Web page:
Selfies: It’s a dangerous job but somebody has to do it
Tyler Williams has been a rodeo clown around the Western Slope for the past 10 years. His job goes beyond keeping the bull rider safe. Rodeo clowns, or bullfighters, are responsible for multiple jobs, ranging from preparing the gear to sorting the angry bulls and bucking broncos; they are also sometimes used as comic relief throughout the show.
The job of a rodeo clown comes with obvious danger. During the bull-riding portion of the rodeo, the bullfighter is used to protect a fallen rider from the bull by distracting the bull and providing an alternative target for the bull to attack. The rodeo clown enters the arena before the bull is released from the bucking chute. The clown stands on either side of the chute and prepares to distract and keep the rider safe during their effort to make the 8-second buzzer.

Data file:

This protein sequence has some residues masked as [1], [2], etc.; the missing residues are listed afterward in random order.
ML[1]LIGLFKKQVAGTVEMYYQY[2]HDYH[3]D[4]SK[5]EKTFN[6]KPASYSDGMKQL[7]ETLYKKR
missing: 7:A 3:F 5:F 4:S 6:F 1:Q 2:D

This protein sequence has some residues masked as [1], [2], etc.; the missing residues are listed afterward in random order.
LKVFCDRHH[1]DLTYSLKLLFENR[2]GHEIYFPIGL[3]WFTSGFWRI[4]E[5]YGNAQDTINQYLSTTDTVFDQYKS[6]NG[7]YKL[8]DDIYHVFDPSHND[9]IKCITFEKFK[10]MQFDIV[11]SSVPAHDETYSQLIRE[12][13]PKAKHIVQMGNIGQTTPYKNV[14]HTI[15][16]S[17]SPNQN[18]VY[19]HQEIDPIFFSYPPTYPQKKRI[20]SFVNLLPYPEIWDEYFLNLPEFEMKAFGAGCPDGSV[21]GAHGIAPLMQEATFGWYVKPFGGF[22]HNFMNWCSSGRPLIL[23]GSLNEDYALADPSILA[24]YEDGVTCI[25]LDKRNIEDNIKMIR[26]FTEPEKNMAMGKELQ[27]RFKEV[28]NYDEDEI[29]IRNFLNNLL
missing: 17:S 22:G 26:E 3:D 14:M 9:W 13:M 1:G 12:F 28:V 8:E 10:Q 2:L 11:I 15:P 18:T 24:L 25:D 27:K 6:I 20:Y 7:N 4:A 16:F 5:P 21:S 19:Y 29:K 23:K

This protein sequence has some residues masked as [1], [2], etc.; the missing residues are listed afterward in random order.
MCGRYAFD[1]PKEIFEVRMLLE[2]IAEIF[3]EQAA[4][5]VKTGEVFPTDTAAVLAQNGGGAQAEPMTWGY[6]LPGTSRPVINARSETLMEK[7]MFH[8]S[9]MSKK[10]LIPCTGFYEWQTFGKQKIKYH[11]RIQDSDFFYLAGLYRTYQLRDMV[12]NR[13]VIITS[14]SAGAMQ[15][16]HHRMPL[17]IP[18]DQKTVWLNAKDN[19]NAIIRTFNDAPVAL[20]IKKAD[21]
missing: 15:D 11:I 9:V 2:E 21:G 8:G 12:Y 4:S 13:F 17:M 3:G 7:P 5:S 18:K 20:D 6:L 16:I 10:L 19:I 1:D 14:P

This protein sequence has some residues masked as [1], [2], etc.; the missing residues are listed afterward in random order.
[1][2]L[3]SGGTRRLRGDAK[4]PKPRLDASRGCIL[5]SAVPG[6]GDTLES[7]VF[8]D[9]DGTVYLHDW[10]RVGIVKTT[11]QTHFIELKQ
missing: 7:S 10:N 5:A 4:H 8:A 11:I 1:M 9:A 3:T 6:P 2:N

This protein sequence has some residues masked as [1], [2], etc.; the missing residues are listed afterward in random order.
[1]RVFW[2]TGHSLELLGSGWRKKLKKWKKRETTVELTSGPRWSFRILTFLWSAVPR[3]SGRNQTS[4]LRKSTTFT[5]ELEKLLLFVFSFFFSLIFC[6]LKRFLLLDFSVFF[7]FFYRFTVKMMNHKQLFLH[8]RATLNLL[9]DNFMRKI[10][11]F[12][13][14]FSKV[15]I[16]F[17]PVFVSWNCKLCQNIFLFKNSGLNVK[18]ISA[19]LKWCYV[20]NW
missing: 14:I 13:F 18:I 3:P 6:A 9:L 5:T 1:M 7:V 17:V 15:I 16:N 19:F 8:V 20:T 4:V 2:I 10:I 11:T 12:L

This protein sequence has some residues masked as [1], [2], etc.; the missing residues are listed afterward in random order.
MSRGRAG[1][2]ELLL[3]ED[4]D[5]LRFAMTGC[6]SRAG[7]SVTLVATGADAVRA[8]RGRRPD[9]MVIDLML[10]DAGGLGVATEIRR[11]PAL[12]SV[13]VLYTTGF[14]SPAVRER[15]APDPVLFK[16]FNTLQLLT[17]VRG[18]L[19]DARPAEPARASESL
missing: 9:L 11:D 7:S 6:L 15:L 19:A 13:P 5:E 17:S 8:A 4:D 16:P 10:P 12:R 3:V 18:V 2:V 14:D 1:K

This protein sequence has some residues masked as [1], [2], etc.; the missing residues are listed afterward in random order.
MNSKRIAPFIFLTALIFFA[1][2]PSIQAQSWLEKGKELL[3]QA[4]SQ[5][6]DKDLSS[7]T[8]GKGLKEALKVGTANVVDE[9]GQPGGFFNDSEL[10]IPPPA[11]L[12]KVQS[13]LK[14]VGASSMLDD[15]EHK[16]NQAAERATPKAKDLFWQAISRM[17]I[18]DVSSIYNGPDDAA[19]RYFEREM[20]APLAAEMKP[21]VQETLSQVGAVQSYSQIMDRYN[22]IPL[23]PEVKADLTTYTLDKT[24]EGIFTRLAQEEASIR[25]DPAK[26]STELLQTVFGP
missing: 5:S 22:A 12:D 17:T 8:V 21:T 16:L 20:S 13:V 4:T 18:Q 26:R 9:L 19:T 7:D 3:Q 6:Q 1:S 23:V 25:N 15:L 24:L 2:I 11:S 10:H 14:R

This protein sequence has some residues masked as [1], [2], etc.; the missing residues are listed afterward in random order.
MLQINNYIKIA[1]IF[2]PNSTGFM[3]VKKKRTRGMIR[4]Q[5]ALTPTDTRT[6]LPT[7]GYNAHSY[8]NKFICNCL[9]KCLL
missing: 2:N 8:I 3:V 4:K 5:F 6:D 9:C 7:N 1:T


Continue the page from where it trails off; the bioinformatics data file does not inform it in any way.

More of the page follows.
Rodeo clowns generally make around $150 a night, however, for Tyler Williams it is not about the money. “It’s not about the money, it’s about getting to do what I love. My dad was a bullfighter for a long time and it’s just a sport that I want to carry on,” said Williams “If it was about the money I would have been done a long time ago.”
Williams can be seen in action at the Carbondale Wild West Rodeo every Thursday night.
All photos by PI Staff Photographer Chelsea Self. firstname.lastname@example.org
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The Glenwood Springs City Council will consider approving the discounted rate for students Thursday night.